I want something more, and as I am stable at my job (finally) I will need to craft it elsewhere in my life.
Do let me take a moment and acknowledge the beauty in this – because there IS beauty here. There is the beauty of the snooze-alarm cuddles before I rush off to work. There is the camaraderie and friendship with my colleagues. There is the satisfaction of knowing I have done a good job and fixed a problem. There is the delight in a shared meal at the end of the day. There is the simple joy of laughing with my love as we watch nonsense TV. There are all the little moments of beauty.
Those little moments of beauty, they are so very addictive.
It becomes so easy to do it again and again. To get stuck in this moment and never chase my dreams. To avoid the blank page of my writing. To avoid the pain that precedes the sweat in the gym. To avoid the weight of the backpack, the struggle of the logistics, the fear of the unknown that it takes to have adventures.
In Los Angeles there is a wonderful Holocaust museum. When I was taking classes on education as part of my Master’s degree, we went and studied the way in which the museum is structure because it is designed as a powerful learning environment.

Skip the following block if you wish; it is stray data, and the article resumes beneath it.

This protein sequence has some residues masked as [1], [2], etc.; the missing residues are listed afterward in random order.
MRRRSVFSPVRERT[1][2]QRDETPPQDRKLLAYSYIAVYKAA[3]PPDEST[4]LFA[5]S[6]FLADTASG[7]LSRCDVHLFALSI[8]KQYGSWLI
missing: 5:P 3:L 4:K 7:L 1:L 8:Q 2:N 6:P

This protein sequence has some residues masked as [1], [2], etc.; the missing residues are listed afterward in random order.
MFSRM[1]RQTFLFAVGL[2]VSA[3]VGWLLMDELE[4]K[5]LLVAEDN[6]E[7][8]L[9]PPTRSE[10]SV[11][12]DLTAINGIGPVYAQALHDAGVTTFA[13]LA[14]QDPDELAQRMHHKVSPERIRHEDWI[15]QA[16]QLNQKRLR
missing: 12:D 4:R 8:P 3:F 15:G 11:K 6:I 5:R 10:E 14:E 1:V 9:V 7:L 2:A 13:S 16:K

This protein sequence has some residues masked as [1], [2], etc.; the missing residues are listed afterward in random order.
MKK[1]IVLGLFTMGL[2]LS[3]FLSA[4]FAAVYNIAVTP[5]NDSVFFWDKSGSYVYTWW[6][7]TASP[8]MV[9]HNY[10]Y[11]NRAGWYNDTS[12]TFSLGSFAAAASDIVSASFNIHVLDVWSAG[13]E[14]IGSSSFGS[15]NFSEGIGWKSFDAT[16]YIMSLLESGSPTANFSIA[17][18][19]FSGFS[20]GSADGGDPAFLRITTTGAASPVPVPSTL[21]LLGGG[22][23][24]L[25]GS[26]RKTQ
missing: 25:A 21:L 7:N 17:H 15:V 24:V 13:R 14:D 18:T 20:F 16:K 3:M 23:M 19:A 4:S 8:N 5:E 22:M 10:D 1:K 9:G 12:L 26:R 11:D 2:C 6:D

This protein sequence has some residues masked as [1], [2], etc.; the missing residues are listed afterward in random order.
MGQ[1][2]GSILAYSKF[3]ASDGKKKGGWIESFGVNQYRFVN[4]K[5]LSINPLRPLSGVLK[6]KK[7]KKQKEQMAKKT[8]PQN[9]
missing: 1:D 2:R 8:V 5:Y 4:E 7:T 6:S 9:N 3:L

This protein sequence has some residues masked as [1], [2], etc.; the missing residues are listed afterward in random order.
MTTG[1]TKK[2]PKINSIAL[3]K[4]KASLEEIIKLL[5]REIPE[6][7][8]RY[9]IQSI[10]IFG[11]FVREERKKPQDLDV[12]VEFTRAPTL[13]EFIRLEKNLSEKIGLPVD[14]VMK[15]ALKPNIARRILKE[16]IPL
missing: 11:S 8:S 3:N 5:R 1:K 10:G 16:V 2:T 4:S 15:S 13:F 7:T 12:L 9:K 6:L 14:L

Relatively simple exhibits that gradually become more and more lifelike, each one comfortable enough that you can still hear and listen to the lecture but each one slightly increasingly uncomfortable. Eventually the realism becomes SO real that you find yourself walking into a model of a gas chamber. Finally, you emerge on the other side with your empathy aroused and are brought, for the first time, face to face with real historical objects and the stories of actual people who lived through it. Simply by being there, by experiencing the exhibits, visitors are pushed to a new level of understanding – beyond the academic understanding to a level of empathy and compassion that encourages you to see yourself in the other.
The key to creating a learning environment that produces change is to make it comfortable enough that the student isn’t put onto the defensive (which inhibits learning) but uncomfortable enough that they must continue moving forward (because self-directed learning has implicit buy-in).
Moving beyond this feeling of being stuck is going to require me to turn my life into a learning environment. To keep the things that enable me to be comfortable enough that I don’t go into overwhelm mode or flight mode, but also to actively seek to push myself to find that ‘more.’ To figure out what my fears are and embrace them.
Here’s the kicker: I don’t think that the something ‘more’ is a thing. I think it’s a mental skill.
I also think it is the very definition of adventure.
I find myself coming back to my goal that I set at the beginning of the summer, which has been back-burnered for a few months. The goal of learning to be tenacious.
I think that if I can learn to maintain focus on a goal over a longer period of time I can not only achieve more, but also find more fulfillment in the day-to-day working towards said goal. We’ll see, it’s the current working theory.